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KEIM mineral paints — a Bavarian invention by the scientist Adolf Wilhelm Keim — are liquid silicate paints that becomes a part of the surface to which it is applied and binds the color pigment into it as well.

KEIM became the leading manufacturer of mineral paints providing only the highest quality, research-based paints with application characteristics prized by painters, and long lasting durability demanded by owners.
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Silverton High School Gymnasium
Complete renovation of the gymnasium. Exterior Spanish Lace historic plaster was preserved and repaired as needed with similar material, repairs allowed to cure. A base coat of Granital Grob diluted with 20 percent Spezial Dilution followed with an undiluted top coat of Granital completed the finish. Granital Grob blended the stucco and plaster repairs for a homogenized appearance.

Portland and lime Spanish Lace stucco overlayed with up to 5 previous acrylic paint coats with a thin cementitious layer on top.

Repair the stucco, prep and paint.

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Homage to the Chicago School of Architecture Mural, LaSalle Towers
The high-rise was built in 1929 and was originally used as a hotel. It was renovated in the early 1980s and converted into an apartment complex. During the renovation, the exterior of the building was covered on three sides with trompe-l'oeil murals by Richard Haas.

Richard Haas

Products Used:
Granital Exterior Mineral Silicate Paint over masonry

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Brightening the appearance of aged and repaired concrete
Here is a stunning project and example of how KEIM Concretal Pigmented Mineral Stain can be used to brighten up and unify the appearance of aged and repaired concrete, without "painting" the surface with an opaque finish. Here, semi-transparent stain was used to help blend the surface into a more acceptable and uniform appearance, adding new beauty to the post-modernist architectural design of Edward Durell Stone originally built in the 1960s. READ MORE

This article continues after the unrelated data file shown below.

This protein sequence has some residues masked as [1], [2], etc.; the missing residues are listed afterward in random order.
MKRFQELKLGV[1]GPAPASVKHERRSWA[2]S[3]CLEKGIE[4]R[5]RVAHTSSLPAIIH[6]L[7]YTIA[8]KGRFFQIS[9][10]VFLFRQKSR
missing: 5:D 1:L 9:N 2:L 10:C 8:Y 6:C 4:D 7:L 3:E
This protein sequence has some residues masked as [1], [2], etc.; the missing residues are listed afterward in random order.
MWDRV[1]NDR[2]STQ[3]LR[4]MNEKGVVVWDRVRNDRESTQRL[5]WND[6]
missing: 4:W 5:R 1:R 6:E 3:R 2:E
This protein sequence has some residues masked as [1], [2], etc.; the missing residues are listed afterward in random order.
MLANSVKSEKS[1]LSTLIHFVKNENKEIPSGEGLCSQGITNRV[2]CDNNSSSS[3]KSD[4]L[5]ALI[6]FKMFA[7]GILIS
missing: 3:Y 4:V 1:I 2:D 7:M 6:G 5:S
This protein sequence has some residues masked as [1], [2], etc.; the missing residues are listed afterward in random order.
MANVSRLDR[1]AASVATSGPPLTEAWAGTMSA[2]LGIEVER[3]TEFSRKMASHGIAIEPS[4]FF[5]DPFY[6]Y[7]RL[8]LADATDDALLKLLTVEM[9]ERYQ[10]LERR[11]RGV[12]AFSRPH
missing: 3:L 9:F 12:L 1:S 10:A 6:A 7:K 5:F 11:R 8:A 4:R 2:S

How to paint your fortress
Getty Images Foto
The Cité de Carcassonne, a centuries-old fortress in southern France, about an hour's drive from Toulouse, is a marvel of medieval architecture, boasting 53 towers, nearly two miles of outer walls, and — as of this spring — 15 precisely applied bands of bright yellow paint. Those bands constitute "Concentric, eccentric," an installation by the Swiss artist Felice Varini. READ MORE

  45 construction terms and concepts all architects should know
Arch Daily
For most recent graduates, it quickly becomes evident that what you learn in architecture school is not necessarily enough to become a confident architect. Some things can't be taught in classrooms at all; instead, they're acquired through years of work on site and solving construction problems first-hand. Among the many things you learn on site are the terminologies used by construction workers that can sound like absolute nonsense to architects at first.READ MORE

  Paint the town: The business case behind murals on buildings
As public art on the side of commercial buildings gains popularity, it is presenting a winning solution for cities, landlords and residents alike by engaging the local community, dressing up what might be an otherwise boring wall and helping to advertise the properties themselves. READ MORE

  To combat extreme heat, cover your roof in hungry, sweaty plants
Popular Science
Like hot dogs on Memorial Day or fireworks on the Fourth of July, melting roads are now an essential marker of summertime. To cope with goopy roadways, a cyclical spate of summertime deaths, and other dangerous side effects of extreme heat, cities are looking to a different kind of black top: your roof. READ MORE

  'Skyscraper' movie director wanted 'a tower based on real possibilities'
This summer's blockbuster movie "Skyscraper" centers around a fictional megatall tower that is intended to be as realistic as possible, according to architect Adrian Smith, who was consulted during its development. Drama in the action-adventure film — released July 13 in the U.S. – revolves around an imaginary 240-storey skyscraper in Hong Kong, called The Pearl, which catches on fire. READ MORE

What makes KEIM's mineral finishes so unique?
Check out our video of Keim’s history →

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